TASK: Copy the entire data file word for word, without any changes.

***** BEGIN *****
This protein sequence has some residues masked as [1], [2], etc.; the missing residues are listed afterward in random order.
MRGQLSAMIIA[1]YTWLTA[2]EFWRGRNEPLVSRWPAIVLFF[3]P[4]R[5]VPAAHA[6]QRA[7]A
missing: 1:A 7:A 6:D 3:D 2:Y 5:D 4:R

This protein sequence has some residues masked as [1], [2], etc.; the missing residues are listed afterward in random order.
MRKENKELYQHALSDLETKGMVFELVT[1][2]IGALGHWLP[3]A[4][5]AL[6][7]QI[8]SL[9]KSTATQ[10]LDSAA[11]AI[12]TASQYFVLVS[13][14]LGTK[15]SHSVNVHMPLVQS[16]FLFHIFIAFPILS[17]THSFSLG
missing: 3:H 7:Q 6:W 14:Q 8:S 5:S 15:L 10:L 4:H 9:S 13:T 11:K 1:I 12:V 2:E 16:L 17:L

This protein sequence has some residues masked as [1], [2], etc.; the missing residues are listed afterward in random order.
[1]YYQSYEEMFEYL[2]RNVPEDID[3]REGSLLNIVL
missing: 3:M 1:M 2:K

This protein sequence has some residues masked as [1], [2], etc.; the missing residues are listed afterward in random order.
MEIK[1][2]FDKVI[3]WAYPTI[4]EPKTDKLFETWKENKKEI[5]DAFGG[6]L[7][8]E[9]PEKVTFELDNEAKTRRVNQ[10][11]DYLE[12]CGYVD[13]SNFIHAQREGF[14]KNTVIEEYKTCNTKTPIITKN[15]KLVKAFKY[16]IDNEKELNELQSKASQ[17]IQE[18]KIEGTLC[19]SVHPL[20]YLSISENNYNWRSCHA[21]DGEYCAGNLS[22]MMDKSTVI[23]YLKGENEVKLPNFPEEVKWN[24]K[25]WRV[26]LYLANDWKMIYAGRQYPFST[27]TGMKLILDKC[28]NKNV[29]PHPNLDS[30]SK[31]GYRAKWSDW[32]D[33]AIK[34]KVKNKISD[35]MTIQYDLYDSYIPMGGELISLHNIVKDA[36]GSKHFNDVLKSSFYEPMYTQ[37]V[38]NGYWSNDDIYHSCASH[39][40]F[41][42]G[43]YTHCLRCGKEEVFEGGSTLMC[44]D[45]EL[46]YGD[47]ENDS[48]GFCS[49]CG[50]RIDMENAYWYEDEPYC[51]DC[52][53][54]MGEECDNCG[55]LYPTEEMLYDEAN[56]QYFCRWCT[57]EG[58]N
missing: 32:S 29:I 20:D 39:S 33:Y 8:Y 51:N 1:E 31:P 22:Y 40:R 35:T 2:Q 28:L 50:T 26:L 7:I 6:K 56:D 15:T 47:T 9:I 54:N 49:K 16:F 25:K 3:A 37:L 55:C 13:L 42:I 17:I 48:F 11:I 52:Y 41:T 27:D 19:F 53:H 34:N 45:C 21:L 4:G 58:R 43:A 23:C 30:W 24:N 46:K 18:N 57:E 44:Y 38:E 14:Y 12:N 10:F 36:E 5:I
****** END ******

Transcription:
This protein sequence has some residues masked as [1], [2], etc.; the missing residues are listed afterward in random order.
MRGQLSAMIIA[1]YTWLTA[2]EFWRGRNEPLVSRWPAIVLFF[3]P[4]R[5]VPAAHA[6]QRA[7]A
missing: 1:A 7:A 6:D 3:D 2:Y 5:D 4:R

This protein sequence has some residues masked as [1], [2], etc.; the missing residues are listed afterward in random order.
MRKENKELYQHALSDLETKGMVFELVT[1][2]IGALGHWLP[3]A[4][5]AL[6][7]QI[8]SL[9]KSTATQ[10]LDSAA[11]AI[12]TASQYFVLVS[13][14]LGTK[15]SHSVNVHMPLVQS[16]FLFHIFIAFPILS[17]THSFSLG
missing: 3:H 7:Q 6:W 14:Q 8:S 5:S 15:L 10:L 4:H 9:S 13:T 11:K 1:I 12:V 2:E 16:L 17:L

This protein sequence has some residues masked as [1], [2], etc.; the missing residues are listed afterward in random order.
[1]YYQSYEEMFEYL[2]RNVPEDID[3]REGSLLNIVL
missing: 3:M 1:M 2:K

This protein sequence has some residues masked as [1], [2], etc.; the missing residues are listed afterward in random order.
MEIK[1][2]FDKVI[3]WAYPTI[4]EPKTDKLFETWKENKKEI[5]DAFGG[6]L[7][8]E[9]PEKVTFELDNEAKTRRVNQ[10][11]DYLE[12]CGYVD[13]SNFIHAQREGF[14]KNTVIEEYKTCNTKTPIITKN[15]KLVKAFKY[16]IDNEKELNELQSKASQ[17]IQE[18]KIEGTLC[19]SVHPL[20]YLSISENNYNWRSCHA[21]DGEYCAGNLS[22]MMDKSTVI[23]YLKGENEVKLPNFPEEVKWN[24]K[25]WRV[26]LYLANDWKMIYAGRQYPFST[27]TGMKLILDKC[28]NKNV[29]PHPNLDS[30]SK[31]GYRAKWSDW[32]D[33]AIK[34]KVKNKISD[35]MTIQYDLYDSYIPMGGELISLHNIVKDA[36]GSKHFNDVLKSSFYEPMYTQ[37]V[38]NGYWSNDDIYHSCASH[39][40]F[41][42]G[43]YTHCLRCGKEEVFEGGSTLMC[44]D[45]EL[46]YGD[47]ENDS[48]GFCS[49]CG[50]RIDMENAYWYEDEPYC[51]DC[52][53][54]MGEECDNCG[55]LYPTEEMLYDEAN[56]QYFCRWCT[57]EG[58]N
missing: 32:S 29:I 20:D 39:S 33:Y 8:Y 51:N 1:E 31:P 22:Y 40:R 35:T 2:Q 28:L 50:T 26:L 7:I 6:K 56:D 15:T 47:T 9:I 54:N 49:K 16:F 25:K 3:A 37:L 55:C 13:L 42:I 17:I 48:F 11:I 52:Y 41:T 27:D 19:F 53:H 34:N 45:C 21:L 4:G 58:R 43:A 23:C 30:W 24:N 46:K 18:N 57:E 44:Y 38:E 14:Y 12:N 10:F 36:E 5:I